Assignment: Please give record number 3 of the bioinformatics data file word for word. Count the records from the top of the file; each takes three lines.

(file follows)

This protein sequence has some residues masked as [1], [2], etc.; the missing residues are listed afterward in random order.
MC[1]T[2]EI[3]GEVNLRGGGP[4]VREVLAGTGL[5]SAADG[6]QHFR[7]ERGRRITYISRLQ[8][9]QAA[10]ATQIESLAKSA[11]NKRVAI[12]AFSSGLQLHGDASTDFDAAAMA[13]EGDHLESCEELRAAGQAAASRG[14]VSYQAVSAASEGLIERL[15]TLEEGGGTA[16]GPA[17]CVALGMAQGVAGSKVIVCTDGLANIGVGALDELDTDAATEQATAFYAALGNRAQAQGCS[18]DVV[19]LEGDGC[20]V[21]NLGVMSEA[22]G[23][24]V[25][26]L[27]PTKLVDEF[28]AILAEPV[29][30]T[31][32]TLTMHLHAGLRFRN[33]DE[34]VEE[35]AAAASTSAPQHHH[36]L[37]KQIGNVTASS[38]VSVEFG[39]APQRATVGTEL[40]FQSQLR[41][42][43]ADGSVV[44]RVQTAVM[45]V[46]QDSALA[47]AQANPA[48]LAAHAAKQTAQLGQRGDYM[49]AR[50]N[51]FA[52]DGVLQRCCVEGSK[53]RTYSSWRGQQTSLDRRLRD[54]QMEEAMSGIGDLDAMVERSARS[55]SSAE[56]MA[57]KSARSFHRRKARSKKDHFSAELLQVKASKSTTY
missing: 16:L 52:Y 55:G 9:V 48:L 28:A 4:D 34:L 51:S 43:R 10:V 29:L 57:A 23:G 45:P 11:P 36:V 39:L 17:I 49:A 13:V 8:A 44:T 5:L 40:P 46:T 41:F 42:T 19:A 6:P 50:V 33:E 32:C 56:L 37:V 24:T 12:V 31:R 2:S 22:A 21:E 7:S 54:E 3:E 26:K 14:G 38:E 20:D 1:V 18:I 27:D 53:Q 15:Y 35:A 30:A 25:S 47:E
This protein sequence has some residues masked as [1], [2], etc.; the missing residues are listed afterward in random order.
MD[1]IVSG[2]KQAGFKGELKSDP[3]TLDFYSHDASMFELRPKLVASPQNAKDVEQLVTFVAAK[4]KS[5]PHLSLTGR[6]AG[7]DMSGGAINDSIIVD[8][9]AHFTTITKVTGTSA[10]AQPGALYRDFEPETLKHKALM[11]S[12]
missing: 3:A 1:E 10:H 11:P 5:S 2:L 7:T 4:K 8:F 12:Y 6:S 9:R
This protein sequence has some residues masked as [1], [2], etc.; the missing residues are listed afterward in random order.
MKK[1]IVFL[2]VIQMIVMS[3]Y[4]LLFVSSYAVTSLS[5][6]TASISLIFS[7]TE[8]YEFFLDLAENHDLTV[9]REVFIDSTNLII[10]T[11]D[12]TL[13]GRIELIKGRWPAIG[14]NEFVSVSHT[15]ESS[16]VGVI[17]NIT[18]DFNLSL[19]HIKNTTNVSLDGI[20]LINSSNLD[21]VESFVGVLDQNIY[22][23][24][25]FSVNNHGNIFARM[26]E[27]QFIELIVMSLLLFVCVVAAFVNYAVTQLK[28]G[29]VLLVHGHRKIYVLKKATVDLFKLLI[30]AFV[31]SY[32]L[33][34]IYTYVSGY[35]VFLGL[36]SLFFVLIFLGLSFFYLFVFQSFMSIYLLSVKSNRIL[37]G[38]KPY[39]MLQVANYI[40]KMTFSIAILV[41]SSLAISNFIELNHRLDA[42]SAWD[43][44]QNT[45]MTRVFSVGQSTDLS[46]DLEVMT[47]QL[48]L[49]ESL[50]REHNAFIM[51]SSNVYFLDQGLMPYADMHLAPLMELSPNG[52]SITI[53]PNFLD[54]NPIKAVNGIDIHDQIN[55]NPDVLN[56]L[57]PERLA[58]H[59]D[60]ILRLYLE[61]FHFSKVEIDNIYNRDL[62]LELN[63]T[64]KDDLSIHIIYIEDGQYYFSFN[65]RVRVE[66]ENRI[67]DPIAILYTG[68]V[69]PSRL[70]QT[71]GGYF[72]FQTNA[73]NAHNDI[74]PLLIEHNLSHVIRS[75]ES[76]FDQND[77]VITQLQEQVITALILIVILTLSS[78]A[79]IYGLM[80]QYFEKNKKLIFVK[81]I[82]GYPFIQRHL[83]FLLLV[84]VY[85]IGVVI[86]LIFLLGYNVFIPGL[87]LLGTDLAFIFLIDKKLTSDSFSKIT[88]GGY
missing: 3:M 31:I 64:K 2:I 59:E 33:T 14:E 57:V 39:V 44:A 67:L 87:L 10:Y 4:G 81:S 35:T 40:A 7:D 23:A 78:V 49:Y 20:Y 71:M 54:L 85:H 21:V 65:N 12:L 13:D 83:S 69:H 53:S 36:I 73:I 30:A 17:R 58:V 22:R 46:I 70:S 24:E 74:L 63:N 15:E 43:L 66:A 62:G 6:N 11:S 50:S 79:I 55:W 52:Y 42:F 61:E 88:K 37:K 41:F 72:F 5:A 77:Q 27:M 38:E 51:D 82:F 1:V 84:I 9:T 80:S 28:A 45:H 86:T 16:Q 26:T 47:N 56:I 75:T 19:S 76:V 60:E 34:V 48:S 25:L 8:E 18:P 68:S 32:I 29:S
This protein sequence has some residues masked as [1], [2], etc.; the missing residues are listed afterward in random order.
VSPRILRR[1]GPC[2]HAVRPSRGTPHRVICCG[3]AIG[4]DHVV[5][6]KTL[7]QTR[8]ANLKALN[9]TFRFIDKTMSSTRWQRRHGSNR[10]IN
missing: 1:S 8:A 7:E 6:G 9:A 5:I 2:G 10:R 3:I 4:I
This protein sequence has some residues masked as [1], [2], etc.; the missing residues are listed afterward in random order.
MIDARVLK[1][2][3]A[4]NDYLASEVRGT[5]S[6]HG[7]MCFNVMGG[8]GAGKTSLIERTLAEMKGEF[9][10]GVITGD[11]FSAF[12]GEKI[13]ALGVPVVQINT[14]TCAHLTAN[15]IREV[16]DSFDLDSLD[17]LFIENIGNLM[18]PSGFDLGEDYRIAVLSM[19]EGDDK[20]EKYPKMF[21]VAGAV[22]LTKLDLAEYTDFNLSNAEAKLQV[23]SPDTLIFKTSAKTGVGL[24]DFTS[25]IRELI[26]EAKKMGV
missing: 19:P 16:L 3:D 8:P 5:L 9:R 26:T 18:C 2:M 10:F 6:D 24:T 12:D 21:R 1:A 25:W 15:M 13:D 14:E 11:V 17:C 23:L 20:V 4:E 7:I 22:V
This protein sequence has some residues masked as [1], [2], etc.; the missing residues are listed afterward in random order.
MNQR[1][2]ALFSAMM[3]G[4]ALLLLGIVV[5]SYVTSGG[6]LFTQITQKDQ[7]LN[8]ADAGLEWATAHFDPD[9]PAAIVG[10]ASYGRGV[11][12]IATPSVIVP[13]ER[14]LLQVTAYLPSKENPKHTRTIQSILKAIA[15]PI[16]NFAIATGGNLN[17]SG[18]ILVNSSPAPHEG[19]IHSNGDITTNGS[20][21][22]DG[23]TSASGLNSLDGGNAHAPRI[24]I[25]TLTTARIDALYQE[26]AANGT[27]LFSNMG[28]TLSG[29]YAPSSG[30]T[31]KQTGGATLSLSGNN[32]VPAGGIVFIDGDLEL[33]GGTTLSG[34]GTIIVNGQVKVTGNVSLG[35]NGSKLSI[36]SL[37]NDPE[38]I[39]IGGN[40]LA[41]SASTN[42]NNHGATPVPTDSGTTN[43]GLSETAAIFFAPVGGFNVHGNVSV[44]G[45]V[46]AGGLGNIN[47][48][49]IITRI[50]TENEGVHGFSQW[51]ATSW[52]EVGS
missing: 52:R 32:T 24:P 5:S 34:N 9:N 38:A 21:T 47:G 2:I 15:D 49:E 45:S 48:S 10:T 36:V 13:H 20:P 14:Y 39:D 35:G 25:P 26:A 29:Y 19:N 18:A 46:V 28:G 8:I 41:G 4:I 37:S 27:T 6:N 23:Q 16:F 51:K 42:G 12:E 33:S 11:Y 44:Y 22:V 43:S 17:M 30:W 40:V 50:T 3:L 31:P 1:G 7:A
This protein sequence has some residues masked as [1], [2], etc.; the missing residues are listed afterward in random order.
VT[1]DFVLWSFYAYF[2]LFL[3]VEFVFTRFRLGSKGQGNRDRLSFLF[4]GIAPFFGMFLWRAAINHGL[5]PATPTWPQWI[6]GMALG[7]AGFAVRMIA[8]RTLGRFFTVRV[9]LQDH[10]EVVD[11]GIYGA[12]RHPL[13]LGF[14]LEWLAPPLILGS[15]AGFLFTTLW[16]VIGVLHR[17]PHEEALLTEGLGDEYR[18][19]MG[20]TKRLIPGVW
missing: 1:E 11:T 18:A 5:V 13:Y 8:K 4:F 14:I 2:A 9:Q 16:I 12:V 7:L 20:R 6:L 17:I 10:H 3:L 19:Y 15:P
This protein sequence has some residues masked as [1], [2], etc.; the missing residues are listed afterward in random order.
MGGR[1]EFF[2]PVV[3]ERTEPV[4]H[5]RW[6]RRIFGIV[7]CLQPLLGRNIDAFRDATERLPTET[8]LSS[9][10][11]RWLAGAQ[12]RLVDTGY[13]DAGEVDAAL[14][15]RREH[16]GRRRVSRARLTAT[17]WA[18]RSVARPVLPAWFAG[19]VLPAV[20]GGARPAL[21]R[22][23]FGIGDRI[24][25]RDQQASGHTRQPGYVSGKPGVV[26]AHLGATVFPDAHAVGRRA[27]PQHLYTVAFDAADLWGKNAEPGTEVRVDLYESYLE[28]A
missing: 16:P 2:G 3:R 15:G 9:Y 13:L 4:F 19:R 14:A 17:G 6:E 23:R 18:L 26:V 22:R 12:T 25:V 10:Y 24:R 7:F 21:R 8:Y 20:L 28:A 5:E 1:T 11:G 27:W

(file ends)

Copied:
This protein sequence has some residues masked as [1], [2], etc.; the missing residues are listed afterward in random order.
MKK[1]IVFL[2]VIQMIVMS[3]Y[4]LLFVSSYAVTSLS[5][6]TASISLIFS[7]TE[8]YEFFLDLAENHDLTV[9]REVFIDSTNLII[10]T[11]D[12]TL[13]GRIELIKGRWPAIG[14]NEFVSVSHT[15]ESS[16]VGVI[17]NIT[18]DFNLSL[19]HIKNTTNVSLDGI[20]LINSSNLD[21]VESFVGVLDQNIY[22][23][24][25]FSVNNHGNIFARM[26]E[27]QFIELIVMSLLLFVCVVAAFVNYAVTQLK[28]G[29]VLLVHGHRKIYVLKKATVDLFKLLI[30]AFV[31]SY[32]L[33][34]IYTYVSGY[35]VFLGL[36]SLFFVLIFLGLSFFYLFVFQSFMSIYLLSVKSNRIL[37]G[38]KPY[39]MLQVANYI[40]KMTFSIAILV[41]SSLAISNFIELNHRLDA[42]SAWD[43][44]QNT[45]MTRVFSVGQSTDLS[46]DLEVMT[47]QL[48]L[49]ESL[50]REHNAFIM[51]SSNVYFLDQGLMPYADMHLAPLMELSPNG[52]SITI[53]PNFLD[54]NPIKAVNGIDIHDQIN[55]NPDVLN[56]L[57]PERLA[58]H[59]D[60]ILRLYLE[61]FHFSKVEIDNIYNRDL[62]LELN[63]T[64]KDDLSIHIIYIEDGQYYFSFN[65]RVRVE[66]ENRI[67]DPIAILYTG[68]V[69]PSRL[70]QT[71]GGYF[72]FQTNA[73]NAHNDI[74]PLLIEHNLSHVIRS[75]ES[76]FDQND[77]VITQLQEQVITALILIVILTLSS[78]A[79]IYGLM[80]QYFEKNKKLIFVK[81]I[82]GYPFIQRHL[83]FLLLV[84]VY[85]IGVVI[86]LIFLLGYNVFIPGL[87]LLGTDLAFIFLIDKKLTSDSFSKIT[88]GGY
missing: 3:M 31:I 64:K 2:I 59:E 33:T 14:E 57:V 39:V 44:A 67:L 87:L 10:Y 4:G 81:S 35:T 40:A 7:D 23:A 78:V 49:Y 20:Y 71:M 54:L 85:H 21:V 65:N 12:L 13:D 83:S 69:H 53:S 36:I 73:I 30:A 17:R 58:V 22:R 46:I 70:S 24:E 74:L 63:N 15:E 43:L 66:A 62:G 6:N 11:S 50:S 79:I 55:W 52:Y 42:F 61:E 88:K 37:K 41:F 72:F 5:A 77:Q 27:M 38:E 51:D 82:F 1:V 84:I 9:T 80:S 28:A 45:H 86:T 16:Q 26:T 47:N 56:I 75:T 19:S 76:V 60:E 34:V 48:S 25:L 8:E 18:P 68:S 32:I 29:S